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Seeking Alpha Centauri Planets, Researchers Welcome Multiple Efforts
Alpha Centauri A and B orbit one another 4.3 light-years from Earth. To directly image planets orbiting either of the stars, researchers must cancel out the overwhelming light from both of the stars.
Credit: ESA/NASA

Project Blue contributed this article to Space.com's Expert Voices: Op-Ed & Insights.

It's always an exciting time to be involved in space exploration, and 2017 has already proved to be no exception. At Project Blue, we're on a mission to find and photograph an Earth-like planet around Alpha Centauri — and as you probably saw in the news recently, we're not the only ones with that ambitious goal. Breakthrough Initiative, a private organization aimed at looking for other life, announced it also wants to search for planets in Earth's neighboring star system, and that group will tap the best telescopic technology in Chile in hopes of doing so. 

You might wonder how this affects plans at Project Blue, or why Breakthrough Starshot is using infrared instead of visible-light imaging. The answer is that we have so much to learn about the Alpha Centauri system, which is Earth's closest neighbor in space, and different imaging techniques can reveal different things. 

Breakthrough Starshot plans to use ground-based telescopes imaging in thermal infrared (detecting wavelengths of 10 microns). The group will work in collaboration with the European Space Observatory to retrofit and upgrade the Very Large Telescope in Chile. Our own plan at Project Blue is to launch a small telescope the size of a washing machine into low Earth orbit and capture a direct image of Alpha Centauri using visible light. Together, these methods can help paint a more complete picture of a planet that might exist around the star. [New Telescope Aims to Image Planets Around Alpha Centauri (Video)]

Here's a more detailed breakdown of relevant imaging techniques and what they can add to the scientific understanding of the Alpha Centauri system:

  1. Imaging with ground telescopes in infrared: This direct-imaging method is the one Breakthrough Initiatives is using. It needs to be done at 10 microns (the wavelength of light at which the picture is taken) with an 8-10-meter (26 to 33 feet) ground telescope. This technique uses infrared light to help capture images of the thermal emissions that come from far-off stars and can pass through dust, gas and Earth's atmosphere (although at a lower resolution).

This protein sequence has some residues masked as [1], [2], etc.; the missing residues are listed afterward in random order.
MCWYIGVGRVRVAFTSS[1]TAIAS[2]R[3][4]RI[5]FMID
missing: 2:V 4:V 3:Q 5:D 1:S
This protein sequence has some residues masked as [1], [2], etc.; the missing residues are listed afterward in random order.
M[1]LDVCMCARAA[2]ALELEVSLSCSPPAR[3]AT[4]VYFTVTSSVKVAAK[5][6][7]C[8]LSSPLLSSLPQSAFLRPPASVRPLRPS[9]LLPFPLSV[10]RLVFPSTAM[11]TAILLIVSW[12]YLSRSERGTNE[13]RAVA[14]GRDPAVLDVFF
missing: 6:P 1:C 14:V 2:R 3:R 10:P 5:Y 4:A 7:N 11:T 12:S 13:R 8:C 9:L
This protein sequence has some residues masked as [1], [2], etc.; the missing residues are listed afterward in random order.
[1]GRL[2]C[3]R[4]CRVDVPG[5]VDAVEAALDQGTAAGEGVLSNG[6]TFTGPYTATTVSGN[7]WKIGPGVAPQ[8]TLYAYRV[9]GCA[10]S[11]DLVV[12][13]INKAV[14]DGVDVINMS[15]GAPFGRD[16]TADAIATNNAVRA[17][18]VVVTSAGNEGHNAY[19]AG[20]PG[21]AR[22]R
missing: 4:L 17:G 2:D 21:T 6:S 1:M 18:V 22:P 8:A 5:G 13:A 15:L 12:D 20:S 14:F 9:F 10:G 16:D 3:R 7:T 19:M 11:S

2. This technique is a much less expensive way to capture an image than using a space-based observation. However, there are significant technological challenges, because the performance needs to exceed what's been possible to date. 
  3. Space-based astrometry: As you can guess from its name, this method requires launching a telescope into space. The instrument measures the wobble of a star's position in the sky caused by a planet's presence. Although this method doesn't produce an image, it does measure the mass and orbit of the planet. A potential Earth-like planet around Alpha Centauri is expected to be around one-half to twice the diameter of Earth. 
  4. Direct imaging with visible light: Like infrared imaging from the ground, this technique produces a direct image of the planet. Unlike infrared imaging, however, the method can provide a true-color image — think the pale blue dot image of Earth that Carl Sagan described. 
  5. Using such an image, scientists can gather information on whether a planet has an atmosphere with oxygen, along with other data complementary to infrared imaging. In some ways, visible-light imaging is easier than imaging in infrared. The image resolution is better in visible light, enabling the use of a much smaller telescope. However, there are some challenges. The brightness difference between the star and the planet is greater, for example, which requires a space telescope to distinguish between the two bodies. 

Of these methods, we focused on direct imaging, because we think it can provide the most complete information about a planet's composition. And thanks to recent technology, the cost is well within reach for a midsize space mission. Not to mention, we believe the human and emotional appeal of a visible-light photo would inspire the world and could change the course of space exploration.

Nevertheless, the Project Blue team couldn't be more excited to see Breakthrough Initiative's latest announcement. The discovery of Proxima b, a planet around the nearby star Proxima Centauri, led to increased interest in exploring Alpha Centauri. Similarly, researchers finding and imaging other planets in that star system will certainly spark continued interest in searching for other Earths and in developing new ways to do so. 

Ultimately, researchers will use a combination of imaging tools to find and learn about nearby planets. We're thrilled to see a project like this that could advance humanity's understanding of its closest stellar neighbor. 

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